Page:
New report stresses links between cities and towns

Struggling cities can have a negative effect on nearby towns and villages, according to a new study.

The study by the think tank Centre for Cities, entitled Talk of the Town, claims the economies of cities and towns are intrinsically linked and when a city prospers, nearby towns are more likely to be successful.

In particular, it argues that towns close to highly productive cities perform better in terms of attracting high-skilled business investment, jobs and firms.

These towns also have lower unemployment rates, according to the report.

‘This is good news for those towns located close to successful cities which benefit from their success,’ the report states.

‘But this research shows that the underperformance of a number of cities is bad news not just for that city’s residents and the national economy overall, but for the residents in towns around them too,’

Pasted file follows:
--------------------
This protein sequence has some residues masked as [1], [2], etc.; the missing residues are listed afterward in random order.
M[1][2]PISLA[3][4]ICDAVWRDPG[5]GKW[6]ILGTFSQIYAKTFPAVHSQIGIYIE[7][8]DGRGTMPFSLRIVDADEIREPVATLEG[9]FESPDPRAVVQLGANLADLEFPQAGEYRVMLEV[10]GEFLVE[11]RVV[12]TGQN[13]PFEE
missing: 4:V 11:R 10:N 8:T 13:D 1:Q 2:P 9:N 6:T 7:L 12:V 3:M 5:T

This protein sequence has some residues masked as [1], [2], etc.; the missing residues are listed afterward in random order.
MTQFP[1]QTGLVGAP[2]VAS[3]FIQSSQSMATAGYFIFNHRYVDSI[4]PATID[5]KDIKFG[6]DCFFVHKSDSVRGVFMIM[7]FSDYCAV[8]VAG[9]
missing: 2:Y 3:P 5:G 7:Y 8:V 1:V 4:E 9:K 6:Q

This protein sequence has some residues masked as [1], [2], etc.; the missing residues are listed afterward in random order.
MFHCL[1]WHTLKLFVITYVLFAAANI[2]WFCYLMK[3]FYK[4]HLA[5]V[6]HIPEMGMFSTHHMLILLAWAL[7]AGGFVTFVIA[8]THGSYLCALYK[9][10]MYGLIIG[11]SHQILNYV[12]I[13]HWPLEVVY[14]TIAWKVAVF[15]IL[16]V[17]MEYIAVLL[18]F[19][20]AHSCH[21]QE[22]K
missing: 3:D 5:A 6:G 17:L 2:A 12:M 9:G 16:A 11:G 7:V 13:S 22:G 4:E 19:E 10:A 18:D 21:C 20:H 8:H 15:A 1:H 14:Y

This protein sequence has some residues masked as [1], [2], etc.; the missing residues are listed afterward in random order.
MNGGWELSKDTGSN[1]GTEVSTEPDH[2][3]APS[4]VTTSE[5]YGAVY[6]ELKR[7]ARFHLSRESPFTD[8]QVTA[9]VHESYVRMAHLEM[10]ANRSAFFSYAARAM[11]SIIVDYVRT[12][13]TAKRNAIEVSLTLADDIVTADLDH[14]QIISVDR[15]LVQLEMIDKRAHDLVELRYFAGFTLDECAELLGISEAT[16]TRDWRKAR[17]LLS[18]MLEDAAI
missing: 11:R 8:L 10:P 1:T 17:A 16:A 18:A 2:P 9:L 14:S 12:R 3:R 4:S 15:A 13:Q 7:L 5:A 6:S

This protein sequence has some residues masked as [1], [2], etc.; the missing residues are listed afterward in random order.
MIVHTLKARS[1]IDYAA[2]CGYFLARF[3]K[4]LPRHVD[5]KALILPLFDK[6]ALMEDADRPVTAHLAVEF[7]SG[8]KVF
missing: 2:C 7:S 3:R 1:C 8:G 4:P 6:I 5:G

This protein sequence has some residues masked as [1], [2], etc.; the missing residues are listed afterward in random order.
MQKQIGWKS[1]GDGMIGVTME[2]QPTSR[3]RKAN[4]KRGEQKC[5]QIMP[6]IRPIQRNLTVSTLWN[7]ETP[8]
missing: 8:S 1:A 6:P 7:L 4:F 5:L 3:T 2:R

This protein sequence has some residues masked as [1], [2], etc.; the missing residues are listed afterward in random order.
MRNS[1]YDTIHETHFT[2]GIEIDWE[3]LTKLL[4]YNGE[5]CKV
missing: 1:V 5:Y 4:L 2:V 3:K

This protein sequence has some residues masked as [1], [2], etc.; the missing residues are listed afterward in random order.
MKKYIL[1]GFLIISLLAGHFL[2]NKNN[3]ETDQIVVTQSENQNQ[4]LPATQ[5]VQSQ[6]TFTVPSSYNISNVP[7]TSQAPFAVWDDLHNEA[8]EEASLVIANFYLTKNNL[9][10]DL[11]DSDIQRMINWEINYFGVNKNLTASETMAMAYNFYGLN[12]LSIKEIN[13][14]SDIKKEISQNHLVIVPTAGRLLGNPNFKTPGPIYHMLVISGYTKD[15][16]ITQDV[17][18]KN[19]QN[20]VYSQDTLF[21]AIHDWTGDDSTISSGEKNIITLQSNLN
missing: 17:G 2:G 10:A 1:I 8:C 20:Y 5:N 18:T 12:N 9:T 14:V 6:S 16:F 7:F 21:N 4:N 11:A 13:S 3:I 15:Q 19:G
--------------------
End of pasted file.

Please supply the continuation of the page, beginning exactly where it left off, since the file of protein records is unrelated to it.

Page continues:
‘This poor performance restricts the employment opportunities cities are able to offer the residents of their neighbouring towns, and it reduces the town’s chances of attracting in higher-skilled, better-paid work,’ it adds.

The report also states that cities are home to 55% of businesses and 60% of jobs, which has a number of implications for people who do not live in a city.

It adds that cities provided jobs for more than one in five working residents living outside cities in 2011.

And due to their larger markets, cities are able to support specialisms in health, education, arts and entertainment activities that people living in nearby towns and rural areas are able to benefit from.

In order to help rural and urban economies develop and prevent some towns from becoming ‘left behind’, the report calls for a focus on improving skills across the country.

It adds cities need to recognise the role they play in their wider local economies and national economy and there needs to be more devolution, so cities and their surrounding areas can respond to their specific needs.

‘For many struggling towns, their problems are linked to the underperformance of their closest city,’ the report adds.

‘A response to the problems of towns cannot just be town focused, nor can it ignore the causes of the underperformance of their nearest cities.’

The full report is available to read on the Centre for Cities website.


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